“The $400 increase to the maximum Pell Grant — the largest increase in 10 years — is a pivotal and much-needed investment in making college affordable for today’s students,” Mamie Voight, CEO and president of the Institute for Higher Education Policy, said in a statement. Nearly 7 million students receive Pell Grants each year, Voight said, and many are minority students.

Pell-eligible students who have already received financial aid award letters for the 2022-23 academic year will likely be sent revised letters, according to Karen McCarthy, the vice president of public policy and federal relations for the National Association of Student Financial Aid Administrators, or NASFAA. The increase will be reflected in any financial aid award letters that haven’t been sent yet.

More for Pell Grants, work-study and PSLF

The boost in funding will affect more than just the students receiving the maximum Pell Grant. The law expands eligibility and increases award amounts, according to McCarthy.

The federal budget also includes an increase in funding for the federal work-study program. Students could see higher award amounts, and more students could become eligible for work-study, but these changes are not guaranteed, according to McCarthy.

Although the final budget doesn’t contain as much support for students as the original proposal, it does increase higher education funding beyond Pell and work-study. Minority-serving institutions, or MSIs, will receive increased funding compared with last year’s budget, and programs intended to help disadvantaged students attain a higher education also will see a boost to funding.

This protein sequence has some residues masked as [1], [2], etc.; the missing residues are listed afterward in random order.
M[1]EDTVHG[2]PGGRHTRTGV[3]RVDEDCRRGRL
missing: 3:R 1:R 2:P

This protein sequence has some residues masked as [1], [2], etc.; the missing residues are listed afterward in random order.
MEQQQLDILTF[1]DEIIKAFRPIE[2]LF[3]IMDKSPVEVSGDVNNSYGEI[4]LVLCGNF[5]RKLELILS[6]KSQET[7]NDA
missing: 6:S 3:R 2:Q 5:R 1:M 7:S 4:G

Money is also being allocated to the Department of Education to further expand eligibility for Public Service Loan Forgiveness, or PSLF. The Department expanded eligibility for PSLF with a temporary waiver, which goes through October of this year; this funding will allow the program to include more borrowers whose previous payments had been ruled ineligible.

Submit the FAFSA to be eligible for aid

In order to be considered for any federal student aid, including the Pell Grant and work-study, you need to submit the Free Application for Federal Student Aid, or FAFSA. Submitting the FAFSA makes you eligible to receive grants, scholarships, loans, and other state-based aid.

Submit the FAFSA even if you’re just considering attaining a higher education. Doing so will give you an idea of how much aid you’ll receive if you end up enrolling; you’re not obligated to accept the aid if you decide not to go to college.

The Pell Grant, like scholarships and work-study, is a form of aid that you don’t have to repay. Eligibility for the grant is determined by your expected family contribution as well as the cost of attending the school you’re considering.

Take advantage of aid you don’t have to repay before accepting any federal loans or aid that you have to pay back. If you must use loans to pay for your education, exhaust all federal loans available to you before applying for private student loans.

Colin Beresford writes for NerdWallet. Email: cberesford@nerdwallet.com.

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You Can Get Free Money for College — and Help Finding It

If you’re considering going to college this fall — or next — there is one way to ensure you’re considered for as much free money as possible: by submitting the Free Application for Federal Student Aid, or FAFSA.

Completing the FAFSA makes you eligible for federal, state and some school-based aid, including loans, scholarships and grants. But for many students and families, it can be challenging and time-consuming to fill out the application, and the pandemic only added to that burden.